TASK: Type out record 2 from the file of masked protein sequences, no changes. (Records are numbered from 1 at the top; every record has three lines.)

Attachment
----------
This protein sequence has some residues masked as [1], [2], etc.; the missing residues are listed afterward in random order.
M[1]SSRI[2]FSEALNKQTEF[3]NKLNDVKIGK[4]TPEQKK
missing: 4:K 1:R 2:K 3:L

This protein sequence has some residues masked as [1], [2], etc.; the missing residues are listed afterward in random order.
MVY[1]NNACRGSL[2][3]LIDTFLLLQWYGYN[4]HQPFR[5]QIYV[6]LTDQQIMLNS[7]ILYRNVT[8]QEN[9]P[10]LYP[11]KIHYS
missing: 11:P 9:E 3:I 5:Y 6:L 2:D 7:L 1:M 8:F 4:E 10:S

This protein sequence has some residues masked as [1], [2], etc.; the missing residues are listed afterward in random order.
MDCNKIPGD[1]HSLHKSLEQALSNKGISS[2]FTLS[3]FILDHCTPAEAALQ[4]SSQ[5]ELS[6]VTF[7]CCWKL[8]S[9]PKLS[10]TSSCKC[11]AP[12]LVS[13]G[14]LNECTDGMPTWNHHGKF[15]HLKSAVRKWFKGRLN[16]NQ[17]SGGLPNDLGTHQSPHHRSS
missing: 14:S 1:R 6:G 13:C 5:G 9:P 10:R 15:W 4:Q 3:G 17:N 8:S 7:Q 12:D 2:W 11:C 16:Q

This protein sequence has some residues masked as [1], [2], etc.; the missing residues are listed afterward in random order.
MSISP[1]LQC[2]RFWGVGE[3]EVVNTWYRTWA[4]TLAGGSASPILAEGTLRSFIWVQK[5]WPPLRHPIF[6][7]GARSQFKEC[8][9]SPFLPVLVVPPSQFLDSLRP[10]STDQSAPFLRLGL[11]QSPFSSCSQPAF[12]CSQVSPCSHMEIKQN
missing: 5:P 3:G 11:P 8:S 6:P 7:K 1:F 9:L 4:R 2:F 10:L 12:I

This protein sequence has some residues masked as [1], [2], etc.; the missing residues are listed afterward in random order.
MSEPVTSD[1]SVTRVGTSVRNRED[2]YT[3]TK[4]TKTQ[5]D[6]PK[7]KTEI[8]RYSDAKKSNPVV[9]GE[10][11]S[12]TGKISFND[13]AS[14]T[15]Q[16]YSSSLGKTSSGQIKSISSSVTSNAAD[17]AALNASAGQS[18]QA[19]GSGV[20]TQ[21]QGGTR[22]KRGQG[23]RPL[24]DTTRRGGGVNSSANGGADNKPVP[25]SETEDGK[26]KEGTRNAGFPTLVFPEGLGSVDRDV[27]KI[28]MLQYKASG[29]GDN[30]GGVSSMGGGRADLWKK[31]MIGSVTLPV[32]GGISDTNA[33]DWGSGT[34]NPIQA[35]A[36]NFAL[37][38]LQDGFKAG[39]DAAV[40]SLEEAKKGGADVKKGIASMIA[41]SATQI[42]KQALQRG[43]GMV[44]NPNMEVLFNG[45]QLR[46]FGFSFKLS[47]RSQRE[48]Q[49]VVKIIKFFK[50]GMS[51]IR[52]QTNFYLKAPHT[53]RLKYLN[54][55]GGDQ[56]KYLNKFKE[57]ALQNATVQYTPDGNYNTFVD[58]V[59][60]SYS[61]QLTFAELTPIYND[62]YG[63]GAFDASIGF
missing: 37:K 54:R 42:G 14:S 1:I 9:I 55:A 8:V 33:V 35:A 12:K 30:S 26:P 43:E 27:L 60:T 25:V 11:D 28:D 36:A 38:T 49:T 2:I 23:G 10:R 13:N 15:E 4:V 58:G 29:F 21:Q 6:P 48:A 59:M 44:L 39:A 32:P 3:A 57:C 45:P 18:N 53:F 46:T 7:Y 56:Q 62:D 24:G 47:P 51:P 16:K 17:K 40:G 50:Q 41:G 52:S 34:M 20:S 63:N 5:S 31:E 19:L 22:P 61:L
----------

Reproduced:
This protein sequence has some residues masked as [1], [2], etc.; the missing residues are listed afterward in random order.
MVY[1]NNACRGSL[2][3]LIDTFLLLQWYGYN[4]HQPFR[5]QIYV[6]LTDQQIMLNS[7]ILYRNVT[8]QEN[9]P[10]LYP[11]KIHYS
missing: 11:P 9:E 3:I 5:Y 6:L 2:D 7:L 1:M 8:F 4:E 10:S